spoke of the Episcopate : " Howl and wail, not for 
the danger you stand in of losing your Bishoprics and 
benefices, your pomp and your pride, your riches 
and wealth, but that hell hath opened his mouth 
wide and gapeth to swallow you . . . Come down, 
you Bishops, from your thousands and content you 


with your hundreds ; let your diet be priest-like and 
not prince-like." Those prelates must have been 
delighted to have unearthed such language from a 
Bishop of London. For once the aspiration was 
satisfied, " Oh that mine enemy had written a book !" 
" Hear, Brother London," he exclaims in glee, " I 
think you would have spent three of the best elms 
which you had cut down at Fulham, and three pence 
half penie besides that I had never met with your 
book." There are as odd stories about this Bishop 
Aylmer as about any Bishop of Clogher or Derry. 
He is said to have cut down the elms at Fulham to 
the extent of 6000, an enormous sum in those days. 
He ordained his blind gate-keeper, and gave him the 
living of Paddington, as a means of providing for 
him. The Bishop had a son-in-law, a drunken worth 
less clergyman, and on the plan of adjusting diffe 
rences in a saw-pit, the Bishop closeted himself with 
his son-in-law, and taking a good stout cudgel gave 
him a hearty thrashing. Some valuable cloth had 
been stolen from some dyers in Thames Street. It 
was on the Bishop s lands, and the unfortunate 
thieves before they were executed had admitted the 
identity of the cloth. The owners applied for it, but 
the Bishop refused to surrender it except on satisfac 
tory proof of ownership. In the opinion of his Lord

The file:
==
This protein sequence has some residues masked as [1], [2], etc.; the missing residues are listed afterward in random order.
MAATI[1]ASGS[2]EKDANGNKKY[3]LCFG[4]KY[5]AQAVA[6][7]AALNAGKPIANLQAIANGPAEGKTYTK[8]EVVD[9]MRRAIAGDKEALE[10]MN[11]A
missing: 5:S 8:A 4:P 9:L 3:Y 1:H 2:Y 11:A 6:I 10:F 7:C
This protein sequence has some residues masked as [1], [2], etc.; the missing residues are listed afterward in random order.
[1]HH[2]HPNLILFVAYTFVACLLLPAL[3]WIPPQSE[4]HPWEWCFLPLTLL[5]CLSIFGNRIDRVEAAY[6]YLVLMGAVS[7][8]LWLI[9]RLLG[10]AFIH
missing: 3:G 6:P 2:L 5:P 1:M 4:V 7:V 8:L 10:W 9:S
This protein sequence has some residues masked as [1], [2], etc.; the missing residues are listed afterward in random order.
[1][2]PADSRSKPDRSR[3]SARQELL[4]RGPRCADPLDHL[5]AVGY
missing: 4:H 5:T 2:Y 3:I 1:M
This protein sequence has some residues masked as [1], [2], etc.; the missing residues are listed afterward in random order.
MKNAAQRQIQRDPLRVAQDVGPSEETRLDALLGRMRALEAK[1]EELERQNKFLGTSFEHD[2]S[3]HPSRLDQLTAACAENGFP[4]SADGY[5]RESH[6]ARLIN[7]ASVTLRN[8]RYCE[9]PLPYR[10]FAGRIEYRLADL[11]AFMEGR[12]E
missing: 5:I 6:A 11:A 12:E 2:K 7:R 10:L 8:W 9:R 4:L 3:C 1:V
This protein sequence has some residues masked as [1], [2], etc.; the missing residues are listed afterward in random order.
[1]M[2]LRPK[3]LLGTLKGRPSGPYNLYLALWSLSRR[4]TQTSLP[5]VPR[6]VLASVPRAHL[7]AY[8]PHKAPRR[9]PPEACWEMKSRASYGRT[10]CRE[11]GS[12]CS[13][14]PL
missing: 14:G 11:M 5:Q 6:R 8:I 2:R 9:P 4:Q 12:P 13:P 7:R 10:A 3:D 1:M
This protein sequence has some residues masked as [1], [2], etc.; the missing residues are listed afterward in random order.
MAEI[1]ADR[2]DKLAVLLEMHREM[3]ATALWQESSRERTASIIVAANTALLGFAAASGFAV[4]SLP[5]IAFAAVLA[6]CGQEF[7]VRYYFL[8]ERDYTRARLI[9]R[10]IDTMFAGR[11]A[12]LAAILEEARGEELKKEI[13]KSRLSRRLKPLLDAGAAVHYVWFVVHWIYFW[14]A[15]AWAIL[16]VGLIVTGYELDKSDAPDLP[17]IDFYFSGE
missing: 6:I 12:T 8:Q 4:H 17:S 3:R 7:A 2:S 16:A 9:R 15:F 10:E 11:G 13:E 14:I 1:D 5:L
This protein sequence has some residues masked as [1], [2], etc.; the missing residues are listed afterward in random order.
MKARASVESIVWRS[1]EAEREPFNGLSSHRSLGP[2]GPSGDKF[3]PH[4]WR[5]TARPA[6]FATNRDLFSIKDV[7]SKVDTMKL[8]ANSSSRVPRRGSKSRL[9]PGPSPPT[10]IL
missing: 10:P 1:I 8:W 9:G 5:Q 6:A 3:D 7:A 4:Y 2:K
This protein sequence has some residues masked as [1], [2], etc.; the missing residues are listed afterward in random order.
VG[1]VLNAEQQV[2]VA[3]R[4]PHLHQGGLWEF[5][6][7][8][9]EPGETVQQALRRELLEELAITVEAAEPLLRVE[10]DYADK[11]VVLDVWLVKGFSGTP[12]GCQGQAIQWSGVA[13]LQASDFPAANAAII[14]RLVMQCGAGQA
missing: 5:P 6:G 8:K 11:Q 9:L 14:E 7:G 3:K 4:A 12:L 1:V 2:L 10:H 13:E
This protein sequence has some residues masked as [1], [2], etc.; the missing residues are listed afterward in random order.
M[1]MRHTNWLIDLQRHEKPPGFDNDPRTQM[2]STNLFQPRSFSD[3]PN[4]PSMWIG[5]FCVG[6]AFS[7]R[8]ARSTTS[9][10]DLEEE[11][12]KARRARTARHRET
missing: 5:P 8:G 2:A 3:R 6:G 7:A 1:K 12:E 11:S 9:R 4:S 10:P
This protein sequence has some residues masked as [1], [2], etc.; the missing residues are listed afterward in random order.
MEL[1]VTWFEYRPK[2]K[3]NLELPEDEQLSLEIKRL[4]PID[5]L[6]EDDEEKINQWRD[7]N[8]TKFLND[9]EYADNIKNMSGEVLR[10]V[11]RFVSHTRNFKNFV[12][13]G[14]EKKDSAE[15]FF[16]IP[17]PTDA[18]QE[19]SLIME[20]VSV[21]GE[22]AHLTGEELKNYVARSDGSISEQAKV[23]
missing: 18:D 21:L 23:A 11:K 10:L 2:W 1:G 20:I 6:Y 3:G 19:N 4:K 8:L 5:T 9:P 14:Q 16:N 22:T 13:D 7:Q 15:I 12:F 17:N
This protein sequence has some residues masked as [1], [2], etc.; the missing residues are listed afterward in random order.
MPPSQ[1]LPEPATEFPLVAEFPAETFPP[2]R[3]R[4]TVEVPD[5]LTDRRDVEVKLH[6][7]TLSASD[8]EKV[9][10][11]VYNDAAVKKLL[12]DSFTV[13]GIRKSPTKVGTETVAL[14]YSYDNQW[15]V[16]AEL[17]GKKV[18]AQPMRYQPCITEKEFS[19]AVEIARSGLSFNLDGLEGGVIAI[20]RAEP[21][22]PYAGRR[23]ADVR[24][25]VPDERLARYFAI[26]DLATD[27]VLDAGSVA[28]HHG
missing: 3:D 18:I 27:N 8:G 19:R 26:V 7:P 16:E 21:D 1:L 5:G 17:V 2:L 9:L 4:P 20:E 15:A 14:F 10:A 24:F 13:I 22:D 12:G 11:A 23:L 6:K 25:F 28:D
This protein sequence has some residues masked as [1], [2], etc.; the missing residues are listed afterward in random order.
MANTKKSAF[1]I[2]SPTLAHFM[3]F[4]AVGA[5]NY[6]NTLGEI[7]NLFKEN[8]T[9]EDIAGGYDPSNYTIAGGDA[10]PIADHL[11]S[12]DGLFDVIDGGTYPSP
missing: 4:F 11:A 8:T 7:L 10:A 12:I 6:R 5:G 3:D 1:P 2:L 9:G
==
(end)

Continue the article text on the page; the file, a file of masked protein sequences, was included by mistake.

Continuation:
ship the proof was never sufficiently satisfactory. 
" The Bishop," says Martin, " knew as well as the 
owners to what good uses it could be put. It is very 
good blue and so would serve well for the liveries of 
his men ; and it was very good green, fit to make 
cushions and coverings for tables. Brother London," 
he continues, " you were best make restitution, it 
VOL. i. F 


is plague, theft, and horrible oppression. Bonner 
would have blushed to have been taken in the light of 

The Martin Marprelate Tracts have been attributed 
to Penry, whose unrighteous execution is so great a 
blot upon Queen Elizabeth or rather upon Whitgift. 
Penry s great desire was that the Gospel should be 
preached among his Welsh countrymen. He objected, 
not without reason, to Bishops as being utter failures 
in Wales, and certainly Wales is the district where 
the least can be said for Episcopacy. 

It is extremely interesting to find Lord Bacon taking 
part in these questions about the Bishops. Bacon 
was a man who thought deeply on religious matters, 
although it is to be feared that his life was hardly in 
harmony with his opinions. He approved of Epis 
copacy, but he did not hesitate to blame the Bishops. 
He did not sympathise with the Puritans, but at the 
same time he told the Bishops that their conduct 
towards the Puritans could not be justified. He 
wished the word " priest" to be laid aside. It was, 
indeed, only an abbreviation of the old word " Pres 
byter," but it was a word that might be confounded 
with the sacrificing priest of the old dispensation. He 
was of opinion that the Bishop possessed far too great 
a superiority over the rest of the clergy. " There be 
two circumstances in the administration of Bishops 
wherein I never could be satisfied ; the one, the sole 
exercise of their authority. For the first, the Bishop 
giveth orders alone, excommunicateth alone, judgeth 
alone. This seemeth to be a thing almost without 
example in good government, and therefore not un 
likely to have crept in in the degenerate and corrupt